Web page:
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Epiphany of the Long Sun: Calde of the Long Sun and Exodus from the Long Sun (Book of the Long Sun, Books 3 and 4) Paperback – November 4, 2000
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“Consistently high ambition and achievement.” ―The New York Times
“One of the major SF series of te decade...a bona fide masterpiece.” ―Publishers Weekly
“Few writers dare to attempt a Great Work; Wolfe attempts it and succeeds.” ―The Magazine of Fantasy & Science Fiction
About the Author
Gene Wolfe has been called "the finest writer the science fiction world has yet produced" by The Washington Post. A former engineer, he has written numerous books and won a variety of awards for his SF writing.
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Top Customer Reviews
It is nice that all four volumes of this series are back in print. THE BOOK OF THE SHORT SUN, now two-thirds complete, may be Wolfe's best work to date (high praise indeed), and THE BOOK OF THE LONG SUN should be read before beginning on SHORT SUN.
WHY YOU SHOULD READ THIS:
If your tastes in speculative fiction are refined to the point that you can no longer stomach the latest Star Trek novelization (time travel as deus ex machina in every single plot line is now enforced by Executive Order) you would serve your palate well to indulge in Wolfe's masterful opus. Please forgive the exuberant hyperbole, but quite frankly his tetralogy is the Ulysses of speculative fiction. A person could devote an entire lifetime to unraveling its mysteries. It will test your patience, will and mental ability. The reader, like an augur, will need to divine clues from the entrails of Wolfe's twisted lexicon. (Disclosure: we may have read that last sentence somewhere else, so if you are the original author, send us a note and we will cite you. Until then, we will claim it as our own).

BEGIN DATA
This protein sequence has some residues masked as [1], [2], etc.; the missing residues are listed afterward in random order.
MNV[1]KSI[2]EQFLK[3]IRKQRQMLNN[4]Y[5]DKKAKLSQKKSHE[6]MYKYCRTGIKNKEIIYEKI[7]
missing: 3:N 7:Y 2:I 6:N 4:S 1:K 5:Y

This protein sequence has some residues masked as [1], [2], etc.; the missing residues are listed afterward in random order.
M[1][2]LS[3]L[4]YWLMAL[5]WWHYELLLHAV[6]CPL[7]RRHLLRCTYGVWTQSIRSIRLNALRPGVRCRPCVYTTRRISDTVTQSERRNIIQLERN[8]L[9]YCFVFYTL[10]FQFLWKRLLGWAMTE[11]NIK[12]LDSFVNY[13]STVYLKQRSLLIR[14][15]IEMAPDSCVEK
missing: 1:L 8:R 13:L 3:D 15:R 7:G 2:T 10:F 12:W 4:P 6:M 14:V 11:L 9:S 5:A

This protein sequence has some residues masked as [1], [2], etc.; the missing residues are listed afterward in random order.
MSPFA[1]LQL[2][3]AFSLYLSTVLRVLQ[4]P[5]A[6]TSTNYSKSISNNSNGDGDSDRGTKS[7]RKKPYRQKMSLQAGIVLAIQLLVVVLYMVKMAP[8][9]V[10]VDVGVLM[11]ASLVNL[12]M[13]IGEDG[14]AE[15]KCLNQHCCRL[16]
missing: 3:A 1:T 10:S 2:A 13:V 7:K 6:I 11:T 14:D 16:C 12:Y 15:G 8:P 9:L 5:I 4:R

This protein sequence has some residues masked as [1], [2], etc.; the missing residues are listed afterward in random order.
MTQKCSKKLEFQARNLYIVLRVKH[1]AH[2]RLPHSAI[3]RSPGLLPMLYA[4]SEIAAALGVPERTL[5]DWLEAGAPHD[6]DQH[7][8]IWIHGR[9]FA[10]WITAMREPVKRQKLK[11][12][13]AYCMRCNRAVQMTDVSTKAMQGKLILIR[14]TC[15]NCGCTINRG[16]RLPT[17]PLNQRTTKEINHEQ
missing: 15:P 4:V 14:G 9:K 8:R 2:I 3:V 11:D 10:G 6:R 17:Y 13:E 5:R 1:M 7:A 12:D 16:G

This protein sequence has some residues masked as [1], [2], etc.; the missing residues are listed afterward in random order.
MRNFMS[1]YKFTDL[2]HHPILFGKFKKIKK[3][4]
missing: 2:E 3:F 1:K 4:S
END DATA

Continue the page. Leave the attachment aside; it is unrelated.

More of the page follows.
WHY YOU SHOULD PASS:
Wolfe has always been into punishing his readers with his characteristic obtuseness, but in Long Sun he takes his lexiconic sadism to a whole new level. This is a very dense and layered book. Not only is it difficult to grasp what is occurring at a given moment, but as soon as a chapter begins to build some steam and we begin to empathize with the characters, the plot abruptly halts and switches to one of the other, various parallel plot lines. He keeps his characters at arm's length from the reader. We never get the chance to connect emotionally with any of them. The only character in the book that we seem to identify with isn't even human. Oreb the talking bird can communicate more in his disyllabic utterances than the other characters can in pages of dialogue.Read more ›